By Keith Hanson
Republican National Committee delegate Jevon Williams proposed that Republicans draft a rule to restrict any primary challenge to a sitting president as a means of preventing infighting, on the first of this year.
Though it is an early entry, Williams’s proposal to protect President Trump is the first round leader in the race for “Dumbest Anti-Freedom Idea of the Year.”
Williams has asked his fellow RNC delegates to make it nearly impossible for a challenger to gain a floor vote at the Republican National Convention in Charlotte, North Carolina. Observers should expect more such efforts as Trump’s adherents try to block even open dialogue about the President’s agenda.
The idea of discouraging primary challenges to a sitting President is hardly new. It hearkens back to the less free era of smoke-filled rooms in which party power brokers, not voters, chose Presidential standard bearers.
Before the latter half of the 20th century, the rules of both major parties made any sort of challenge to the power of the elite and those in power all but impossible. But the post-Watergate reforms, especially in the Republican Party, gave voters effective control over the candidate selection process. Ironically, were it not for these reforms and empowerment of activist individual voters and local organizers, Donald Trump would almost certainly never been nominated.
But Mr. Williams’s notion to discourage primary challenges is particularity disturbing for a number of reasons.
First, such changes would discourage hard-working, local level party loyalists from engaging in the primary process. For a local committee-person, unpaid and powerless, the task of getting out the vote, encouraging contributors, and winning independent support is a labor of passion often based on a feeling that such efforts actually amount to something. Any rules change that diminishes the importance of a primary challenge also reduces the relevance of the very folks the Republican Party needs to build enthusiasm, encourage donations and get out the vote in connection with the 2020 general election.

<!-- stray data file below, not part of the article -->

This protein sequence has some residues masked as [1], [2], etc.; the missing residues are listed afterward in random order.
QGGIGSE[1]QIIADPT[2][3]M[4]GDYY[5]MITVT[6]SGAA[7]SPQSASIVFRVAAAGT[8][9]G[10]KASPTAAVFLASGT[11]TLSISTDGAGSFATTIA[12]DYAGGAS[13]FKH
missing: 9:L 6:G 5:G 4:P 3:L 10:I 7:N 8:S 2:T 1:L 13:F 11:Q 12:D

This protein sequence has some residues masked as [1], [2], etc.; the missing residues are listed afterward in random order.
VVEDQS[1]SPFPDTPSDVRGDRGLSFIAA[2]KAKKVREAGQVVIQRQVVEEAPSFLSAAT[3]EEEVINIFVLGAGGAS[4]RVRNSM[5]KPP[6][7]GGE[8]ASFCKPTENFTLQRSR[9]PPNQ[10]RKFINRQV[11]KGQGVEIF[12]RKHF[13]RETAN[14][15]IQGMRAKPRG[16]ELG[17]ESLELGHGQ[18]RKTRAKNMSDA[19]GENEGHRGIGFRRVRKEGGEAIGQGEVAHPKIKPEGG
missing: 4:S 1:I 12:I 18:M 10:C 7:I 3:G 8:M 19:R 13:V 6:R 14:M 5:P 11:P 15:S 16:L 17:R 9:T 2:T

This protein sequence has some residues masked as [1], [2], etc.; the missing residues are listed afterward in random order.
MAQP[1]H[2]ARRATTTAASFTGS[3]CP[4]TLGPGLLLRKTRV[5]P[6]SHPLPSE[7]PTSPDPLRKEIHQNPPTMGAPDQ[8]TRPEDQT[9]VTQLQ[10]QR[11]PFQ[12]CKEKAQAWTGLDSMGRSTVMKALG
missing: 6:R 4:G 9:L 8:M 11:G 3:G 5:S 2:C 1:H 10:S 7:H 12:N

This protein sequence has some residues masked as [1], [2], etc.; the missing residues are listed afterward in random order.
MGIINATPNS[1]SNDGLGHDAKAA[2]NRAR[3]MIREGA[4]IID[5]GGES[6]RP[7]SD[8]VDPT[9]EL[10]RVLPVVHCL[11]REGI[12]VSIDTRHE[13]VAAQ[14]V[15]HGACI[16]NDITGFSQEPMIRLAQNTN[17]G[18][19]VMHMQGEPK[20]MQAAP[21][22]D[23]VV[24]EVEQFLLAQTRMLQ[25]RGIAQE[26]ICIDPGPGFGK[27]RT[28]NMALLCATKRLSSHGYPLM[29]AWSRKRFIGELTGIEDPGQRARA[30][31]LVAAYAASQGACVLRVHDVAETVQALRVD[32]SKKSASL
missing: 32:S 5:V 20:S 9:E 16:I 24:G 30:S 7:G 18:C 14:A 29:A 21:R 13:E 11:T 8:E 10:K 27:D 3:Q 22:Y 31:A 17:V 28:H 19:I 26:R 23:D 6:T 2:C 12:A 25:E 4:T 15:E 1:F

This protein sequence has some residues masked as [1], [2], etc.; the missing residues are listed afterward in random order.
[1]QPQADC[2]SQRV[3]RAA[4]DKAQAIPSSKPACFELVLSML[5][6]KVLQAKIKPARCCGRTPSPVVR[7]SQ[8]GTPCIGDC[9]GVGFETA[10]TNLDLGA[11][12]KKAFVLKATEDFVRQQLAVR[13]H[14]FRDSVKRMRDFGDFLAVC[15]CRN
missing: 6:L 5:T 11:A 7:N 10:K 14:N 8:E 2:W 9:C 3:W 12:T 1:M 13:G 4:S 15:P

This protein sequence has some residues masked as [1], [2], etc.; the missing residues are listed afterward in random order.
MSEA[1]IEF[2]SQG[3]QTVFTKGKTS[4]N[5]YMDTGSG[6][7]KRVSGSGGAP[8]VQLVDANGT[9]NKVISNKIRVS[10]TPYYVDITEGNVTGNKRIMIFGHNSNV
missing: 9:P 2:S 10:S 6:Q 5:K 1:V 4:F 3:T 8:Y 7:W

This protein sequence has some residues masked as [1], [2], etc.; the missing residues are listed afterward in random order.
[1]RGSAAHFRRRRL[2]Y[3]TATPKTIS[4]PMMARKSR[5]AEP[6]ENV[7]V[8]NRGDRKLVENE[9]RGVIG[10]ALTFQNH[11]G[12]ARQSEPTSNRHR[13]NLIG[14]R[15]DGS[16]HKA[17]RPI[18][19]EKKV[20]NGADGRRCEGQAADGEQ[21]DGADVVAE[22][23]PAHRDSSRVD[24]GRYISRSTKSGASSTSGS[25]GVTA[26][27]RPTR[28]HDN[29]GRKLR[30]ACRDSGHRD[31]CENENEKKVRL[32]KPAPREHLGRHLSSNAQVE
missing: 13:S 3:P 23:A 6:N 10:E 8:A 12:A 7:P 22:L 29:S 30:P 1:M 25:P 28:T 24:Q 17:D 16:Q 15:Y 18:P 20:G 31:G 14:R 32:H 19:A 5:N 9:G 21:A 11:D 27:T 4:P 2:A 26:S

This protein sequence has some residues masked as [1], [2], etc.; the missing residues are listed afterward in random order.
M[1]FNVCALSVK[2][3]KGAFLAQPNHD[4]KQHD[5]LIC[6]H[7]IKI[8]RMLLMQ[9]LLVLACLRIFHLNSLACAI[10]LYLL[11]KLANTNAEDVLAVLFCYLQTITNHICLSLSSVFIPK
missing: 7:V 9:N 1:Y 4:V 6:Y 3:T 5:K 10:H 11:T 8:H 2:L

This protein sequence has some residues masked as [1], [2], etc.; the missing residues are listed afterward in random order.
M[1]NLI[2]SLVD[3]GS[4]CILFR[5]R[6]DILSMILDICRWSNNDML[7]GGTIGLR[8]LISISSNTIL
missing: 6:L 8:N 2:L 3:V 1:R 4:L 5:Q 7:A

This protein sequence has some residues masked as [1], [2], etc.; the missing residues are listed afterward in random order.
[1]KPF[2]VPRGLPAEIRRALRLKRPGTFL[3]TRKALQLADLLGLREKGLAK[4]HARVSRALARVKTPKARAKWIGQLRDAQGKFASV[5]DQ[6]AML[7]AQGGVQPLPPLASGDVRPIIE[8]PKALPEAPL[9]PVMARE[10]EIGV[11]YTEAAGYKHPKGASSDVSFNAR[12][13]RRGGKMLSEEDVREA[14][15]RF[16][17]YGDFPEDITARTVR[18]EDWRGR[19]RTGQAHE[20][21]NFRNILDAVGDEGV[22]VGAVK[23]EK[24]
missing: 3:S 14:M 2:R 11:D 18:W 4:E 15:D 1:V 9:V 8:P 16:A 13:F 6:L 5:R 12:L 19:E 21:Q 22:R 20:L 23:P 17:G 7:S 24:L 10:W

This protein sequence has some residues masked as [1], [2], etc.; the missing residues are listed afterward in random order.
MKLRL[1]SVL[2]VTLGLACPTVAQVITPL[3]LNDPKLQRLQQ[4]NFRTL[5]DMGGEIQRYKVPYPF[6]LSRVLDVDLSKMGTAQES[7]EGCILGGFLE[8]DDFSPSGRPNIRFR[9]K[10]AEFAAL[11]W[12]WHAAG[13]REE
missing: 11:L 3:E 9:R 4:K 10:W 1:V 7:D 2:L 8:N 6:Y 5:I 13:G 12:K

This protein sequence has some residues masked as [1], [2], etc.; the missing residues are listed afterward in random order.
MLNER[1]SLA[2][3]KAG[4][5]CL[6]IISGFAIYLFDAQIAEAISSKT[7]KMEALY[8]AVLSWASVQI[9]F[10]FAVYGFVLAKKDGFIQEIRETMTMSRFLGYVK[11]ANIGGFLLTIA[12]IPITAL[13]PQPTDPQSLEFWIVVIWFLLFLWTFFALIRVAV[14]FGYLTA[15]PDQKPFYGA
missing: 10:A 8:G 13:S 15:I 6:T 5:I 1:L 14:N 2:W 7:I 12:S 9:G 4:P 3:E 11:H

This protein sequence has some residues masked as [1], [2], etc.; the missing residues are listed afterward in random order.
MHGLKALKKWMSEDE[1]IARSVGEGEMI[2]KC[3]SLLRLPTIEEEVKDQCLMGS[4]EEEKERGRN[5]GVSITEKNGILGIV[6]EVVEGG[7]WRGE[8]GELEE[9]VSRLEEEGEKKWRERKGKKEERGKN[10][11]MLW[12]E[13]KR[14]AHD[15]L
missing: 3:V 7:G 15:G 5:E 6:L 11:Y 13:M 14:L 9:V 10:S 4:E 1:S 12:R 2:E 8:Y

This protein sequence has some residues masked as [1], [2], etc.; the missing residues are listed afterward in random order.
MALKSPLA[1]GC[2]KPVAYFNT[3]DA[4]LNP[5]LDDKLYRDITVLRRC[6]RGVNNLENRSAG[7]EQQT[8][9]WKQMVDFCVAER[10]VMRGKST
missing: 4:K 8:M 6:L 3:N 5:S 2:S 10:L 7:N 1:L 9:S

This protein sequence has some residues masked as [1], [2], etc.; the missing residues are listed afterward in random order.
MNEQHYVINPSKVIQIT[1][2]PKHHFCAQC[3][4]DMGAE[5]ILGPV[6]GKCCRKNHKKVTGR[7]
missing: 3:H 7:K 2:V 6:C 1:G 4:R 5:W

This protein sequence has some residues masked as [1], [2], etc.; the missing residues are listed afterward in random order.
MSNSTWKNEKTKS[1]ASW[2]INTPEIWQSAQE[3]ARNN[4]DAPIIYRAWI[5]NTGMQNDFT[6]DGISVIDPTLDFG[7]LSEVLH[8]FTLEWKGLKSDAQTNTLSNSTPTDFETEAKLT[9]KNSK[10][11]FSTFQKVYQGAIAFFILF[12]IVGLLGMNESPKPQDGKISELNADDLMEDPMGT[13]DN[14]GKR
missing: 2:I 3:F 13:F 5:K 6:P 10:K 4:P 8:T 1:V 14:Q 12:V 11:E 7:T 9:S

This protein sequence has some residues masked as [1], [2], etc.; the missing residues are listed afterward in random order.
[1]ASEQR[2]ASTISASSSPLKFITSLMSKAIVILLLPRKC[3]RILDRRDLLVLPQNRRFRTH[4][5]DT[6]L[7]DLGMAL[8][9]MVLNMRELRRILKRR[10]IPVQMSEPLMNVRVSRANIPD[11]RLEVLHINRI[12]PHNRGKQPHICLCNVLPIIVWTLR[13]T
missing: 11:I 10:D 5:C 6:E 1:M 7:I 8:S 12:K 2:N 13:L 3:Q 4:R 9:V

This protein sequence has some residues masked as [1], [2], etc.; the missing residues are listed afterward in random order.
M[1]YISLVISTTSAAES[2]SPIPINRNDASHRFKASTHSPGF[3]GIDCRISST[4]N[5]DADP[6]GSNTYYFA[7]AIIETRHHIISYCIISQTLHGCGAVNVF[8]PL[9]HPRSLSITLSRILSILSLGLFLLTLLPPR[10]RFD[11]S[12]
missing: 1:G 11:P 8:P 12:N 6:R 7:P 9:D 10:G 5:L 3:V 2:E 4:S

Second, such changes would reinforce the unfortunate view of many outside Republican ranks that the party is the personal property of Donald Trump, that Republicans do not have any intention of hosting a big tent, and that there is no room in the party for dissent or alternative views. That is a recipe for increasing Republican irrelevance in all but the most committed pro-Trump groupings in the nation.
Third, any curtailment of the primary process will serve to diminish the internal discourse among conservatives and their libertarian colleagues over issues of policy. Talk is useful for generating better ideas; discouraging in any way the great national discourse we have during the primary season every four years can cost us dearly in creativity, collaboration and potential consensus.
Finally, and perhaps most importantly, shutting down the policy debate between Republicans that comes with meaningful primary challenges will only encourage President Trump to feel that only his opinion counts with regard to all matters of national policy. That certainly was not the view of the framers of the Constitution, the political scientists, and practitioners who struggled mightily to craft a government structure of laws, institutions, and principles, not merely the whims of a single chief executive. We have never been a nation of sheep; those who treat us as such have been met with a revolutionary response. The best outlet for disagreement is an orderly, robust, open political system, not a further curtailed and streamlined one.
Our nation requires common practices and party rules for both Democrats and Republicans that encourage dissent and discussion rather than blocking it. Our nation is freer when our discourse is freer.